Genetic Counseling

School of Health and Human Sciences

Sarah HartCommunication of Psychiatric Risk in 22q11.2 Deletion Syndrome
 
Capstone Project Committee:  Nancy Callanan, MS, CGC, Kelly Schoch, MS, CGC, Vandana Shashi, MD, MB BS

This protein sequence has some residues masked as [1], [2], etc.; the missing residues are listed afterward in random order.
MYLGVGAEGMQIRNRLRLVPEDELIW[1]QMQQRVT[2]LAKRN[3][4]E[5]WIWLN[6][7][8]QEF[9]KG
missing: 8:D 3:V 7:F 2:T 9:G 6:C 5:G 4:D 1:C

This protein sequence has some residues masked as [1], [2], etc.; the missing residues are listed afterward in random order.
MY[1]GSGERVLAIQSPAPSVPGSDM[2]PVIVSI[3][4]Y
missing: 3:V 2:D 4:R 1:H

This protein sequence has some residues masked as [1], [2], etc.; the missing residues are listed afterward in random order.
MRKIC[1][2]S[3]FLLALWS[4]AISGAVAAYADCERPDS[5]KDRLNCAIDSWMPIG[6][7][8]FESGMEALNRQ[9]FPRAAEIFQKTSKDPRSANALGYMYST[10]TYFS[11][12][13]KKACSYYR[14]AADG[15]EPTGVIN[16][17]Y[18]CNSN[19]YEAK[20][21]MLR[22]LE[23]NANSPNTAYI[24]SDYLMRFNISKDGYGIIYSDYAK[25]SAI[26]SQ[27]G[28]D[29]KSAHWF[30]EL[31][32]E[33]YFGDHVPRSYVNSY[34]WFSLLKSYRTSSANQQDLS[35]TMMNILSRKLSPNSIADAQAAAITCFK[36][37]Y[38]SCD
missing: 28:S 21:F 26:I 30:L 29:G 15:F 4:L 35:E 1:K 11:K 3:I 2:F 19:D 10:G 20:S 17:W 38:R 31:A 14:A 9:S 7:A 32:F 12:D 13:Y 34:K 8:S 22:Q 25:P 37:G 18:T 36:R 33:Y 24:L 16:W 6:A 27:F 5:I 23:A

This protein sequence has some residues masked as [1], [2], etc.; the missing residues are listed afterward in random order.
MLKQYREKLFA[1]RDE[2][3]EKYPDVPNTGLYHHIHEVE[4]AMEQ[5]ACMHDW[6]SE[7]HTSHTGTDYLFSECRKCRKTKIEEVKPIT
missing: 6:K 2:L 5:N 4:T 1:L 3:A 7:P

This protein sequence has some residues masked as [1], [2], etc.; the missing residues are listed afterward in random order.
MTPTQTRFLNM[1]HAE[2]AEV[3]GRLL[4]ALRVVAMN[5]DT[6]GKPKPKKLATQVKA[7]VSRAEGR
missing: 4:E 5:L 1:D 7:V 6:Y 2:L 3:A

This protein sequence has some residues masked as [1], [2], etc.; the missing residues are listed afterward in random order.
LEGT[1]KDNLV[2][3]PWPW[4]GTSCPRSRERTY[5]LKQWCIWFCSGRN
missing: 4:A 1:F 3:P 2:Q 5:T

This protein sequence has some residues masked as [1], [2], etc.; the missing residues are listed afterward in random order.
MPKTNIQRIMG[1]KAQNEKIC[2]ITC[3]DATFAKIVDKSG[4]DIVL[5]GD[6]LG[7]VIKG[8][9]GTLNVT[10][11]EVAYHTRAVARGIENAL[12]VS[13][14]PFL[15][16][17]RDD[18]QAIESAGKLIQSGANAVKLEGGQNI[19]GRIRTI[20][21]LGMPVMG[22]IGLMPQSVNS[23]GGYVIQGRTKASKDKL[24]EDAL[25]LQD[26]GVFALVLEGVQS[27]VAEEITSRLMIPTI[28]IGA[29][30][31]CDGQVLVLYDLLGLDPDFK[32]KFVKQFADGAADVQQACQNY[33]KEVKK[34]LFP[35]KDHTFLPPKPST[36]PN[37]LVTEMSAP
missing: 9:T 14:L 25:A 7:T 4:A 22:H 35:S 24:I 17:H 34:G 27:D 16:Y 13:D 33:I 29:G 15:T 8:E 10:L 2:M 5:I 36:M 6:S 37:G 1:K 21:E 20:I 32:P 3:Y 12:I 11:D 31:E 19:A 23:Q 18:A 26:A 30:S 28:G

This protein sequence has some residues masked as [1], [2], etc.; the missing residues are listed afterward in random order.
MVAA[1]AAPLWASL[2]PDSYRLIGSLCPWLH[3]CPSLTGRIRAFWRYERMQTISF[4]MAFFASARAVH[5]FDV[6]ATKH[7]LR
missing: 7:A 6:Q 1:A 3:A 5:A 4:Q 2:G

Introduction: Individuals with 22q11.2 deletion syndrome (22q11.2DS) are estimated to have an increased chance of developing schizophrenia or a psychotic disorder. While parents of children affected by 22q11.2DS typically receive counseling about risk for non-psychiatric health concerns, genetic counselors may be reluctant to discuss psychiatric risk (Martin et al., 2012). Further education of genetic counselors may be necessary to encourage discussion of psychiatric risk with these families.  Purpose: The goal of this project was to develop potential recommendations for genetic counselors to provide psychiatric risk information to families affected by 22q11.2DS.  Methods: The recommendations were developed by synthesizing resources in the literature about risk communication. These recommendations were refined following an online focus group meeting with five health care professionals who were recruited for participation from 22q11.2DS clinics across the U.S.A. and had provided care in the past year for at least one individual with 22q11.2DS. The focus group included discussion of key questions related to recommendations for psychiatric risk communication in 22q11.2DS. The transcribed audio recording was analyzed qualitatively and categorized according to the topic being discussed. Results: The focus group data revealed three major themes related to discussion of psychiatric risk: 1) Stepwise approach, 2) Discussing treatment options and minimizing risks, 3) Addressing stigma. Participants endorsed disclosing some psychiatric risk information at diagnosis with more information presented at follow-up sessions. Participants also endorsed providing management recommendations and suggested strategies to reduce feelings of stigma toward mental illness.  Conclusion: The final set of recommendations may be used as a foundation for a future clinical protocol to encourage discussion about the risk for mental illness at an earlier point in the diagnostic process for 22q11.2DS and to provide improved information, support and resources to affected families.
 
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